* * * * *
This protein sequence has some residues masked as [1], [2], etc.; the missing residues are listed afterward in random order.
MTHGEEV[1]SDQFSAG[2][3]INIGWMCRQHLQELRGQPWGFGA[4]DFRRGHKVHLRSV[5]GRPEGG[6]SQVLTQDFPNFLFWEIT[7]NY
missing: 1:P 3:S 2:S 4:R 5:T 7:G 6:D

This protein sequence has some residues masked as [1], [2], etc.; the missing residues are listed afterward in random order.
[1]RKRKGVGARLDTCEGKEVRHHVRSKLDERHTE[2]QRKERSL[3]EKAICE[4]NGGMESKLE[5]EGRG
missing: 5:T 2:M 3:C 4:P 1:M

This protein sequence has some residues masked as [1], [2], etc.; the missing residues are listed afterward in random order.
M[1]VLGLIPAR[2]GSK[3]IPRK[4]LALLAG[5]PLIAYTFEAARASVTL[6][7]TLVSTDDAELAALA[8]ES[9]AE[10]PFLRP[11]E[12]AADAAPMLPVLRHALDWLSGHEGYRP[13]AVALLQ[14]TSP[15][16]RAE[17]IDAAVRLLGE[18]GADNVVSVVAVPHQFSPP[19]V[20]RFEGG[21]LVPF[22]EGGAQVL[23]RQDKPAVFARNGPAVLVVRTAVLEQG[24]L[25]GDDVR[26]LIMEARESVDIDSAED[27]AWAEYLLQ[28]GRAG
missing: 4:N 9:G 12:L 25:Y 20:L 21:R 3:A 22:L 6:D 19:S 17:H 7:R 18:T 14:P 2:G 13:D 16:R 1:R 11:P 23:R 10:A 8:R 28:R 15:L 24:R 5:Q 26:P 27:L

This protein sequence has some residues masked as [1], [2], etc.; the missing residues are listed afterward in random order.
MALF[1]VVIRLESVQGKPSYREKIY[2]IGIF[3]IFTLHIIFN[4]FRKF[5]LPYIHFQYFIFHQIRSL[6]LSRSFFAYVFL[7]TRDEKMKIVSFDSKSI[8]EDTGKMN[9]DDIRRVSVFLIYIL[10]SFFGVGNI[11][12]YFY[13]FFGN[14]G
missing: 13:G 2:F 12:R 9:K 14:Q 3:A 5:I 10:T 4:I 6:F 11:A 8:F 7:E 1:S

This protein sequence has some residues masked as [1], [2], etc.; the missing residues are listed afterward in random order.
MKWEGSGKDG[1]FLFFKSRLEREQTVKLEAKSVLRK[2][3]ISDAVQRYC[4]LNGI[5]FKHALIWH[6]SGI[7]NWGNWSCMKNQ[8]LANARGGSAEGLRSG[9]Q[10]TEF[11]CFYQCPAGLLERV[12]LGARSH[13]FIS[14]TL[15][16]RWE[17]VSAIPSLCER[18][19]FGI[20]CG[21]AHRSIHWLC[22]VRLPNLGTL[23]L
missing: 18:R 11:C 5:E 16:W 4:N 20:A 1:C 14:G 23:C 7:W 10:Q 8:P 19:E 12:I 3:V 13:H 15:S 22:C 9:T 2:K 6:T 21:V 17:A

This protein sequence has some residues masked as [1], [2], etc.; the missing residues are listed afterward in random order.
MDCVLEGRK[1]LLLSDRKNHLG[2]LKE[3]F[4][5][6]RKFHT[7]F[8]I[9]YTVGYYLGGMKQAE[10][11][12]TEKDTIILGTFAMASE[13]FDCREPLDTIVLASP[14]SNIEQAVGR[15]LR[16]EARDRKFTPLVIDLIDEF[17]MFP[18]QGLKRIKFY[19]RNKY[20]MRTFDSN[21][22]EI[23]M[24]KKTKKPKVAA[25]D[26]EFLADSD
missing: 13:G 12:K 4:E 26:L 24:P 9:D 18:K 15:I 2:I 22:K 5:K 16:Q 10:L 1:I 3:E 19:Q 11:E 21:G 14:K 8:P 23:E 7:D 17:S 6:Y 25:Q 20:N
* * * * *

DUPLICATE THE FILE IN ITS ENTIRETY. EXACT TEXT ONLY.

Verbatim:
This protein sequence has some residues masked as [1], [2], etc.; the missing residues are listed afterward in random order.
MTHGEEV[1]SDQFSAG[2][3]INIGWMCRQHLQELRGQPWGFGA[4]DFRRGHKVHLRSV[5]GRPEGG[6]SQVLTQDFPNFLFWEIT[7]NY
missing: 1:P 3:S 2:S 4:R 5:T 7:G 6:D

This protein sequence has some residues masked as [1], [2], etc.; the missing residues are listed afterward in random order.
[1]RKRKGVGARLDTCEGKEVRHHVRSKLDERHTE[2]QRKERSL[3]EKAICE[4]NGGMESKLE[5]EGRG
missing: 5:T 2:M 3:C 4:P 1:M

This protein sequence has some residues masked as [1], [2], etc.; the missing residues are listed afterward in random order.
M[1]VLGLIPAR[2]GSK[3]IPRK[4]LALLAG[5]PLIAYTFEAARASVTL[6][7]TLVSTDDAELAALA[8]ES[9]AE[10]PFLRP[11]E[12]AADAAPMLPVLRHALDWLSGHEGYRP[13]AVALLQ[14]TSP[15][16]RAE[17]IDAAVRLLGE[18]GADNVVSVVAVPHQFSPP[19]V[20]RFEGG[21]LVPF[22]EGGAQVL[23]RQDKPAVFARNGPAVLVVRTAVLEQG[24]L[25]GDDVR[26]LIMEARESVDIDSAED[27]AWAEYLLQ[28]GRAG
missing: 4:N 9:G 12:L 25:Y 20:L 21:R 3:A 22:L 6:D 19:S 17:H 7:R 18:T 14:P 2:G 13:D 16:R 1:R 11:P 23:R 10:A 8:R 28:R 15:L 24:R 5:Q 26:P 27:L

This protein sequence has some residues masked as [1], [2], etc.; the missing residues are listed afterward in random order.
MALF[1]VVIRLESVQGKPSYREKIY[2]IGIF[3]IFTLHIIFN[4]FRKF[5]LPYIHFQYFIFHQIRSL[6]LSRSFFAYVFL[7]TRDEKMKIVSFDSKSI[8]EDTGKMN[9]DDIRRVSVFLIYIL[10]SFFGVGNI[11][12]YFY[13]FFGN[14]G
missing: 13:G 2:F 12:R 9:K 14:Q 3:A 5:I 10:T 4:I 6:F 11:A 8:F 7:E 1:S

This protein sequence has some residues masked as [1], [2], etc.; the missing residues are listed afterward in random order.
MKWEGSGKDG[1]FLFFKSRLEREQTVKLEAKSVLRK[2][3]ISDAVQRYC[4]LNGI[5]FKHALIWH[6]SGI[7]NWGNWSCMKNQ[8]LANARGGSAEGLRSG[9]Q[10]TEF[11]CFYQCPAGLLERV[12]LGARSH[13]FIS[14]TL[15][16]RWE[17]VSAIPSLCER[18][19]FGI[20]CG[21]AHRSIHWLC[22]VRLPNLGTL[23]L
missing: 18:R 11:C 5:E 16:W 4:N 20:A 1:C 14:G 23:C 7:W 10:Q 8:P 19:E 12:I 3:V 13:H 15:S 22:C 9:T 2:K 6:T 21:V 17:A

This protein sequence has some residues masked as [1], [2], etc.; the missing residues are listed afterward in random order.
MDCVLEGRK[1]LLLSDRKNHLG[2]LKE[3]F[4][5][6]RKFHT[7]F[8]I[9]YTVGYYLGGMKQAE[10][11][12]TEKDTIILGTFAMASE[13]FDCREPLDTIVLASP[14]SNIEQAVGR[15]LR[16]EARDRKFTPLVIDLIDEF[17]MFP[18]QGLKRIKFY[19]RNKY[20]MRTFDSN[21][22]EI[23]M[24]KKTKKPKVAA[25]D[26]EFLADSD
missing: 13:G 12:K 4:E 26:L 24:P 9:D 18:K 15:I 2:I 22:K 5:K 16:Q 10:L 1:I 3:E 19:Q 11:E 21:G 14:K 8:P 23:E 7:D 17:S 6:Y 25:Q 20:N